The American public is starting to take notice of corporate submission to China. National Basketball Association (NBA) officials and players issued several effusive apologies to the Chinese government last week after the general manager for the Houston Rockets showed support for the Hong Kong protests.
Americans were outraged over this capitulation and the NBA was pilloried in the media. China did not accept the NBA’s apologies and cancelled several league events and television contracts. The Communists particularly didn’t like league officials standing up for free speech. “We believe that any remarks that challenge national sovereignty and social stability are not within the scope of freedom of speech,” Chinese broadcaster CCTV declared .
Blizzard Entertainment also bent the knee  to China last week. The video game titan banned one of its most popular gamers and confiscated his winnings after he voiced support for the Hong Kong protests.
These public capitulations follow Capitol Hill’s worries that Big Tech cooperates way too much with China. Several senators have sent letters to tech companies warning about the dangers of this close cooperation, from developing tech to oppress the Uighurs to aiding in espionage activities. Those letters have fallen on deaf ears.
The American backlash against the NBA and Blizzard probably won’t convince these corporations to change their policies. They’re too tied to the Communist state and they don’t want to alienate a large customer base. There’s more to gain by bowing to China than virtue-signaling against it.
There are some important takeaways from this situation.
First, globalism isn’t going according to plan. Global capital was supposed to spread liberal democracy and its values to the whole world. The idea was that China would become more like the West thanks to Hollywood and major league sports. The Chinese would embrace free expression and radical individualism. Like all the people of the world, they would simply see themselves as individuals and consume whatever global capital shoved down their throat.
This kowtowing to China contradicts this notion. China is becoming more consumerist and more embedded in global capital, but it hasn’t given up on its intense nationalism or identity. Instead, it’s forced global capital to accommodate it. Film studios must remove and censor any problematic content so as to not offend Chinese sensibilities. The first major sign of this was the edit of the Red Dawn remake to show North Korea, rather than China, conquering America. This made no sense, but it had to be done to please the Chinese. Likewise, the new Top Gun removes Taiwanese and Japanese back patches from Tom Cruise’s jacket out of deference to the Chinese.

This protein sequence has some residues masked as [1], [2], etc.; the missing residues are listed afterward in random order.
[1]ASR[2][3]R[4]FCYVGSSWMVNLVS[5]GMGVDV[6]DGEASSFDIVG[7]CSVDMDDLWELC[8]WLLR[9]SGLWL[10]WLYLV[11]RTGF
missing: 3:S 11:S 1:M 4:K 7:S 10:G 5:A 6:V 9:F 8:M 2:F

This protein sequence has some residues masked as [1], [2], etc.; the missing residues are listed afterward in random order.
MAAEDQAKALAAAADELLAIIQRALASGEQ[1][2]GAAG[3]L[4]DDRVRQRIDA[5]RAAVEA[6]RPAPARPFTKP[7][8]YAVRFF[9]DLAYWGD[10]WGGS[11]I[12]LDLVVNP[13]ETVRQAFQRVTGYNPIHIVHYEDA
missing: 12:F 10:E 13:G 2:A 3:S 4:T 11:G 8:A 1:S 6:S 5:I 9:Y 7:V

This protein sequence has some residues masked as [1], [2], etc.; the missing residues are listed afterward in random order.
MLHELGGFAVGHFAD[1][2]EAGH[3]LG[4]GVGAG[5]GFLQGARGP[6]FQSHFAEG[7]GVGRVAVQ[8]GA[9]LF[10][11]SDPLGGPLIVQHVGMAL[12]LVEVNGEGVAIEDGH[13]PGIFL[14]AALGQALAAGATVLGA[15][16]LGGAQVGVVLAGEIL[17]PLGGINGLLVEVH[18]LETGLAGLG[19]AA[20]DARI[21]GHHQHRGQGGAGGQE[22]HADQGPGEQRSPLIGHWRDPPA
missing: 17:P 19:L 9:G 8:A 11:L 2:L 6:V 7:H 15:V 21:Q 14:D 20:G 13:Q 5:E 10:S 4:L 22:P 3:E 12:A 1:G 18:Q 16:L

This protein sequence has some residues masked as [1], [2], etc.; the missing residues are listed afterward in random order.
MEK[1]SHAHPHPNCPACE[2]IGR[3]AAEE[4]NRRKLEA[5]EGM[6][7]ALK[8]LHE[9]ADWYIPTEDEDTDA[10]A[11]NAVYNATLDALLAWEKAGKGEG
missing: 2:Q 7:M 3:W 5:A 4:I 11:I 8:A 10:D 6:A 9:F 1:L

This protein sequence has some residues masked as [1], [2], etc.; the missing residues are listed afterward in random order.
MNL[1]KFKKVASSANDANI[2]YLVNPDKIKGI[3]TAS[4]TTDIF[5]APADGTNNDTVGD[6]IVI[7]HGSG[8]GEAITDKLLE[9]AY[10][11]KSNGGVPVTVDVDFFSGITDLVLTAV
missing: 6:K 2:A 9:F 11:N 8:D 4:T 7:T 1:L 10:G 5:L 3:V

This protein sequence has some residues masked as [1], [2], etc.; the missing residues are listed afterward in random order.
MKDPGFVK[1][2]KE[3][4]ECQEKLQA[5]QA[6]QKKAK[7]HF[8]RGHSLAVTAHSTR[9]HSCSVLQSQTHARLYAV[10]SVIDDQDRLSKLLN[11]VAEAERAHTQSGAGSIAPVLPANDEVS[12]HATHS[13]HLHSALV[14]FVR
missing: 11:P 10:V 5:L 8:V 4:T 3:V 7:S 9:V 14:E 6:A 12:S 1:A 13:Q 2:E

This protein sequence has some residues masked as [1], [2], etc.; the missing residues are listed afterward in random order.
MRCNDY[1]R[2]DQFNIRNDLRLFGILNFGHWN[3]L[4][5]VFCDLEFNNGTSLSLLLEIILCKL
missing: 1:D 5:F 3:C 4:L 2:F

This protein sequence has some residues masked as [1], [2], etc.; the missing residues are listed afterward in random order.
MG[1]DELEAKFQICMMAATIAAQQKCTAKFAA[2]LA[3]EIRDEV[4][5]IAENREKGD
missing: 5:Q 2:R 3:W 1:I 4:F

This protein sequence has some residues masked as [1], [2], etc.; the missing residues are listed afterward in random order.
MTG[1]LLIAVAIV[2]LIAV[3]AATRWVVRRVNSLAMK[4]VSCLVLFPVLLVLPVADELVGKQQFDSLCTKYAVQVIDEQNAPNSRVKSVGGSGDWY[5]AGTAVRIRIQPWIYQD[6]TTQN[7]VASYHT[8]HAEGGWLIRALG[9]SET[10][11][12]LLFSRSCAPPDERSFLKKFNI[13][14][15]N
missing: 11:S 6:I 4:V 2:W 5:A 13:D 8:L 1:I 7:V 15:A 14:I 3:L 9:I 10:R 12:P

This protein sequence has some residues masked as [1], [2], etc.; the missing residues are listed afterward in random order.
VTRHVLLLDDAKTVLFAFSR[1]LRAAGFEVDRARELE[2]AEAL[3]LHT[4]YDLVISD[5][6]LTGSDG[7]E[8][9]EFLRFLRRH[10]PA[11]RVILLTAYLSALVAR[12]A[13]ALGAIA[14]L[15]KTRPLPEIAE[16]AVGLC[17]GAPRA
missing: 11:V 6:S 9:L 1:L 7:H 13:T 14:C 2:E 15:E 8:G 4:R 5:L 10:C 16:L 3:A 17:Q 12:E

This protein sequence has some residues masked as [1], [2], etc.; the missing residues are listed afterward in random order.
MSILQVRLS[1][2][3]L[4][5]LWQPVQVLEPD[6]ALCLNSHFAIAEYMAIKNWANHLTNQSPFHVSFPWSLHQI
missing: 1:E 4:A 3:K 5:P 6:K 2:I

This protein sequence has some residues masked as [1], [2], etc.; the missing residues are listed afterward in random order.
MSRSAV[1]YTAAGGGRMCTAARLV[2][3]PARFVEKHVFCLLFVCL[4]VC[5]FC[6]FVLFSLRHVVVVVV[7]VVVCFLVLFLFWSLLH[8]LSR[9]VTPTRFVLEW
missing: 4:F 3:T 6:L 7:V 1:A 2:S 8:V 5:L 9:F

The NBA is showing the same slavish groveling right now. Players and coaches who always speak out against President Trump, racism, and white privilege have chosen to stay silent about China. Star NBA player Stephen Curry hinted at the change when he said they’re “building a business ” in China. They know wokeness doesn’t hurt their bottom line in the West, but it does when it extends across the Pacific.
Golden State Warriors coach Steve Kerr managed to combine virtue-signaling with total submission to China. Kerr lectured America about mass shootings and “our human rights abuses” in order to defend Chinese totalitarianism.
It’s amazing to see an overwhelmingly black and progressive sports league gladly spout Chinese propaganda. This is the same league that banned the term “owner” to describe team owners and imposed a lifetime ban  on one owner who told his girlfriend not to bring black guys to games. Now it’s kicking American fans out who hold up pro-Hong Kong signs at games.
That’s global capitalism at work.
The second big takeaway is the limits of woke capital. It’s a purely Western phenomenon; corporations aren’t dumb enough to virtue-signal in areas that won’t tolerate it. Businesses will promote Pride Month in London, but shut up about it in Dubai. They will boycott states that pass laws against gender-neutral bathrooms, but partner with nations that execute homosexuals. They’ll browbeat Westerners with anti-racism agitprop, but provide the technology the Chinese need to build concentration camps.